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Referendum for Self-rule in Eastern Ukraine
May 14, 2014

Residents of two regions of eastern Ukraine turned out in significant numbers on May 11 to vote in support of self-rule in a referendum that threatens to deepen divisions in a country already heading perilously toward civil war.The wording of the referendum was vague, asking whether voters favoured self-determination rather than outright independence or joining Russia. 

But the vote infuriated the Ukrainian government, who called it a criminal farce arranged by a gang of Russian terrorists, reflecting the government’s view that Russian agents are behind the breakaway movement. Both the European Union and the Obama administration said they  would not recognize the results of the balloting in the Donetsk and Luhansk regions, which they called illegal.

Roman Lyagin, head of the separatist election commission in Donetsk, said that nearly three-quarters of the 3.32 million eligible voters in the region had cast ballots. Over 89 percent of voters approved the measure. The vote will complicate Ukraine’s efforts to reestablish order in the wake of a revolt that ousted the country’s pro-Russian president in February and prompted a backlash in the east. Ukraine has scheduled national elections for May 25. But after the referendum result Lyagin said, “It is not logical to have the presidential election here on the territory of the Donetsk People’s Republic.” 

The U.S. and European governments have threatened Russia with further sanctions if the national vote is disrupted.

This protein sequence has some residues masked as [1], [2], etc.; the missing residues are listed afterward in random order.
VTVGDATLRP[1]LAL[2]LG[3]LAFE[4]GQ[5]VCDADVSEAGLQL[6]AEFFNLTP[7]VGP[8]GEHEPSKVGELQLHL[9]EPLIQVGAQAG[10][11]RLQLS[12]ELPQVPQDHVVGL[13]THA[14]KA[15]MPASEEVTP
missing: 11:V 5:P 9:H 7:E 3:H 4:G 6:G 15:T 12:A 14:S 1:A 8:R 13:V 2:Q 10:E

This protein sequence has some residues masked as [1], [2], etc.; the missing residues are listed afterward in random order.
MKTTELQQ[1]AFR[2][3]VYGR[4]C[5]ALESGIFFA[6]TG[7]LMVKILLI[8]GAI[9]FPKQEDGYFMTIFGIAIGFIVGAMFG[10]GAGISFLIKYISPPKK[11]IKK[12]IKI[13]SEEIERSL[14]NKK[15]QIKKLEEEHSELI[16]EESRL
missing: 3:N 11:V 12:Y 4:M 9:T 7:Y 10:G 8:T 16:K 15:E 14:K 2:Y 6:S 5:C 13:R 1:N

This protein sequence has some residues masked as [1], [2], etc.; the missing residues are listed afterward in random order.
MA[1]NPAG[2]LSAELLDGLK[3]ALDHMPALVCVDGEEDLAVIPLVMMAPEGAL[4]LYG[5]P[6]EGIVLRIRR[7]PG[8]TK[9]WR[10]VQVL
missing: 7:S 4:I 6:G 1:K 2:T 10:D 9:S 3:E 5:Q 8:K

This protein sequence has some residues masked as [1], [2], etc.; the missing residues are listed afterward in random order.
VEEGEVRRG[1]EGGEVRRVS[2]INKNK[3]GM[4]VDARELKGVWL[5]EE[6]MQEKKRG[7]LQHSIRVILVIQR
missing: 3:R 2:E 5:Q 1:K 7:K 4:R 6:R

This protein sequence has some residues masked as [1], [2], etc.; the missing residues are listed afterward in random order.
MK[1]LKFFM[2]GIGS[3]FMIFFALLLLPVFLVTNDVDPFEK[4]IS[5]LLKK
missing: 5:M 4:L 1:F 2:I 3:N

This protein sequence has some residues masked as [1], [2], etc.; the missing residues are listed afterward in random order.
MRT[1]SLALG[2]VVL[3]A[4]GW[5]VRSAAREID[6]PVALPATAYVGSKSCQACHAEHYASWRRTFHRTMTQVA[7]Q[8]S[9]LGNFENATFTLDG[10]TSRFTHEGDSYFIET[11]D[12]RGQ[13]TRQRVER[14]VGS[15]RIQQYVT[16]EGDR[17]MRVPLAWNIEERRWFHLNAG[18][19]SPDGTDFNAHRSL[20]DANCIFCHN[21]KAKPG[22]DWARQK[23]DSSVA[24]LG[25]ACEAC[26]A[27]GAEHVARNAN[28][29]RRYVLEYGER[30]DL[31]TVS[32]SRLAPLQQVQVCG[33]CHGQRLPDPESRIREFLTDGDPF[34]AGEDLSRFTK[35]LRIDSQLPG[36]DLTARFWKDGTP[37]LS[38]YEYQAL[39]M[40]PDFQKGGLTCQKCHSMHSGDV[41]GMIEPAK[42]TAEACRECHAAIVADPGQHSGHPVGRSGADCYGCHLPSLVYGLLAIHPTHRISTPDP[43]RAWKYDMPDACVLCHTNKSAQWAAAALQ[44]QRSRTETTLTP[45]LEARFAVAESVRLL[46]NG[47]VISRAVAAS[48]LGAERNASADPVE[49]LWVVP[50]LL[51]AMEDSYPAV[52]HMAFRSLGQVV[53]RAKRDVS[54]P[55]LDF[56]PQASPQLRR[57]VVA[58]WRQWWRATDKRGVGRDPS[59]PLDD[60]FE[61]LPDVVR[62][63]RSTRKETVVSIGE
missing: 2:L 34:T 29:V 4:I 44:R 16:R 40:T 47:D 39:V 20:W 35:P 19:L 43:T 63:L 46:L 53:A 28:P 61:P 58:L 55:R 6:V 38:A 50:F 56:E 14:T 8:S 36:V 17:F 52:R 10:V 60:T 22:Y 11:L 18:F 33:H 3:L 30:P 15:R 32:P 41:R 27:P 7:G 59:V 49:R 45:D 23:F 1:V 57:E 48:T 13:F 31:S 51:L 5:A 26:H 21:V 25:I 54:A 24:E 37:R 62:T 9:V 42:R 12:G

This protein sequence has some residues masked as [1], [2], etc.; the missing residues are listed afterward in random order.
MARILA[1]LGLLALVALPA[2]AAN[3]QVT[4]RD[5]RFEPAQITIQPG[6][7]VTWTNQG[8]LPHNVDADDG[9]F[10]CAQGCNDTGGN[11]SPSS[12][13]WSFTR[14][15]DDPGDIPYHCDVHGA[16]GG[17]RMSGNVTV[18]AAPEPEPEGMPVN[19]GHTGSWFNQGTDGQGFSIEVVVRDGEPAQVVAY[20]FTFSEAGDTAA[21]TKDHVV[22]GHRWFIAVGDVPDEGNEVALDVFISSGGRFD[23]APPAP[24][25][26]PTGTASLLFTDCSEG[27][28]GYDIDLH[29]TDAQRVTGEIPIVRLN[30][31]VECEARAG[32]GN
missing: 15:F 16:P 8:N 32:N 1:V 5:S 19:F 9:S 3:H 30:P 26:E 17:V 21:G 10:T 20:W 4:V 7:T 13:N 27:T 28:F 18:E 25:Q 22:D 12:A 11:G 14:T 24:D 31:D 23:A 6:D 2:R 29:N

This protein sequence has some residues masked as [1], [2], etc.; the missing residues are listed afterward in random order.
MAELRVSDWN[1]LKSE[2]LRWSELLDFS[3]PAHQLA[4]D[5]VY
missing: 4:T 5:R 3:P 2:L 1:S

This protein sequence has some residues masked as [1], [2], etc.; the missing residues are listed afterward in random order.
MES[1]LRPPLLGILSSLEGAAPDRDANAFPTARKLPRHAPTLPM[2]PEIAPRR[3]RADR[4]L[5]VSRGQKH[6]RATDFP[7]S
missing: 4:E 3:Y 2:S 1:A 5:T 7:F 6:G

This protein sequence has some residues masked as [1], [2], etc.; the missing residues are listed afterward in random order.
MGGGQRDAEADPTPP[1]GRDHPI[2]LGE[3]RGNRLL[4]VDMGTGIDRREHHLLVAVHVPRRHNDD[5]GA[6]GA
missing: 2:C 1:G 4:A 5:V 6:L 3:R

Ukrainian troops have been trying to wrest back control of eastern cities where separatists have seized government buildings and set up checkpoints manned by militias. Despite the government’s condemnation of the vote, its armed forces generally allowed balloting to proceed. But Ukrainian national guardsmen shut down the voting in the eastern city of Krasnoarmeysk and later fired into a crowd outside the town hall.

Separatist leaders have in the past come out clearly in favuor of independence or of union with Russia, and they have suggested that another referendum to decide that question could take place. Lyagin said there was no plan for a quick second referendum, but he did not deny that one might eventually occur.

Russia is almost certain to embrace the vote as legitimate. In a speech that blared over loudspeakers in a rebel military camp in Luhansk, Russian nationalist politician Vladimir Zhirinovsky congratulated people for their absolute victory


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